Feathered Friends is pleased to announce that we are participating in the Macy’s Shop for a Cause event, which brings you shopping discounts at Macy’s on Saturday, August 27th, and helps us to raise funds for Feathered Friends Parrot Adoption Services, Inc.

The tickets are only $5.00 and you will receive 25% off all day on regular, sale, and clearance items, including home—even on most brands usually excluded! You will also save 10% on most electrics/electronics, furniture, mattresses, and rugs/floor coverings.

Please contact us via email right away for your savings pass—please send us $5.00 (check, money order, or cash if picking up in person), and we’ll send you the savings pass. If requesting by mail, send to Feathered Friends P.A.S., Inc., PO Box 780344, Maspeth, NY 11378-0344

PLEASE HELP US TO RAISE MUCH-NEEDED FUNDS. THANK YOU VERY MUCH

And don’t forget to say you saw it on the Wild Parrots of New York Blog. Thanks!

Library Lecture Series on Wild Parrots

Nick DeNezzo will be conducting a series of lectures on our Long Island Parrots at local libraries in the upcoming months.

The Wild Parrots of Long Island – Learn about the Feral Parrot populations throughout the South Shore of Long Island, Brooklyn and the greater NY area who live here year round, how they got here, how to spot them and the best places to observe them. This makes a great family activity combined with a Sunday drive or bike ride.

The intrepid Nick also conducts kayaking tours and lectures frequently on this topic  and many others as well. Below are the dates/times/places for the upcoming Wild Parrots Series:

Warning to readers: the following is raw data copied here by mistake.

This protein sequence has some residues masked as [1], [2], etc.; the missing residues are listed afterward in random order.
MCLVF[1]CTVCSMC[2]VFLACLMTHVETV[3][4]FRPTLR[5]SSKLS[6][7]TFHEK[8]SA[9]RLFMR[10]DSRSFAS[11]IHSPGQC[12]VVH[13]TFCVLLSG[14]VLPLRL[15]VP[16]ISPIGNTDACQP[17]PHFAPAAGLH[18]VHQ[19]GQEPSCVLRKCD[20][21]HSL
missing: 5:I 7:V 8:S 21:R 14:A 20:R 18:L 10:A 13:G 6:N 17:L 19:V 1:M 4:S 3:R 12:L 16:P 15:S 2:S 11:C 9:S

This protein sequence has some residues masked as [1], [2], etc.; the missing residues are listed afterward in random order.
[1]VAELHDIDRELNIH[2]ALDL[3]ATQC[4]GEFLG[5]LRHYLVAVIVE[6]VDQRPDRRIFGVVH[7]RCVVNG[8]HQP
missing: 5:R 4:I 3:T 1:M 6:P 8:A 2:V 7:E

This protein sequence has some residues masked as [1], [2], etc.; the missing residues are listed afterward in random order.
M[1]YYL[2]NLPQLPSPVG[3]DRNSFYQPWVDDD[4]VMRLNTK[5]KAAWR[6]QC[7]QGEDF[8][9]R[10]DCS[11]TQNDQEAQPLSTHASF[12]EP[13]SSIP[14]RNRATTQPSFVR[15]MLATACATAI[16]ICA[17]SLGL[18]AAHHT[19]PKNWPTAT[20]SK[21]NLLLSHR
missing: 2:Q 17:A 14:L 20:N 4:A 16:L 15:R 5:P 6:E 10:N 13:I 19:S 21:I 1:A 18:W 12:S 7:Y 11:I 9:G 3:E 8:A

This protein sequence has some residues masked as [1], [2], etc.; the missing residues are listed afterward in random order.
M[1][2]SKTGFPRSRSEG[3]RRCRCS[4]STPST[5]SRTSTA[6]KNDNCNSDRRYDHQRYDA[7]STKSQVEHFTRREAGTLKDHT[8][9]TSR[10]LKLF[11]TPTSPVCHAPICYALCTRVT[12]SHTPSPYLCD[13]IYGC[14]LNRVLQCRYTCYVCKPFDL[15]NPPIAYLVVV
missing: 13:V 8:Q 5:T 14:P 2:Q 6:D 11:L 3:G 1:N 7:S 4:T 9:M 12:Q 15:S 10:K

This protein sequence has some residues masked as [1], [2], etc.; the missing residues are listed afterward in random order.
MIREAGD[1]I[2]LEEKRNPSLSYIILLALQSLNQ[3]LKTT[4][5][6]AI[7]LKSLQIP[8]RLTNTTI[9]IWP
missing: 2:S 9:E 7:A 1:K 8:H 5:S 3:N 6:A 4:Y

• Thur. Aug. 18 – Mineola Public Library – 7:00 pm – 195 Marcellus Road, Mineola
  • Wed.  Aug. 24 – Amityville Public Library – 7:00 pm – Oak & John St., Amityville
  • Wed. Sept. 21 – Lindenhurst Memorial Library – 7:00 pm – 1 Lee Ave, Lindenhurst

Anyone interested will need to make a reservation. Call 631.957.7755 to secure your seat today. View the full schedule of lectures from the Long Island Kayak Tours events page, and don’t forget to mention that you saw it here!

Local Parrot Nests Being Dismantled

Today Nick writes:

“Unfortunately it looks like LIPA has destroyed or removed more parrots nests – last week I noticed 2 nests on S Strong Ave in Lindenhurst just north of Montauk Hwy were gone – fortunately, they didn’t touch the one further east. On the brighter side I have been seeing more nests in trees –  in Amityville there is one in the top of a pine tree across from the tower and one in a tree just left of that one.”

It is good these birds are adapting, as they are much safer from human intervention if they simply stay in the trees. Although I have witnessed nests ‘abruptly’ disappearing literally overnight, I do have to say I am not sure if LIPA is behind it or not. Some people find the birds noisy and irritating and knock the nests down, while others actually get it into their heads to try and capture them and either keep them as pets or sell them. VERY bad idea by the way on both counts, as birds bred in the wild will never be tamed, in fact, they will only be miserable.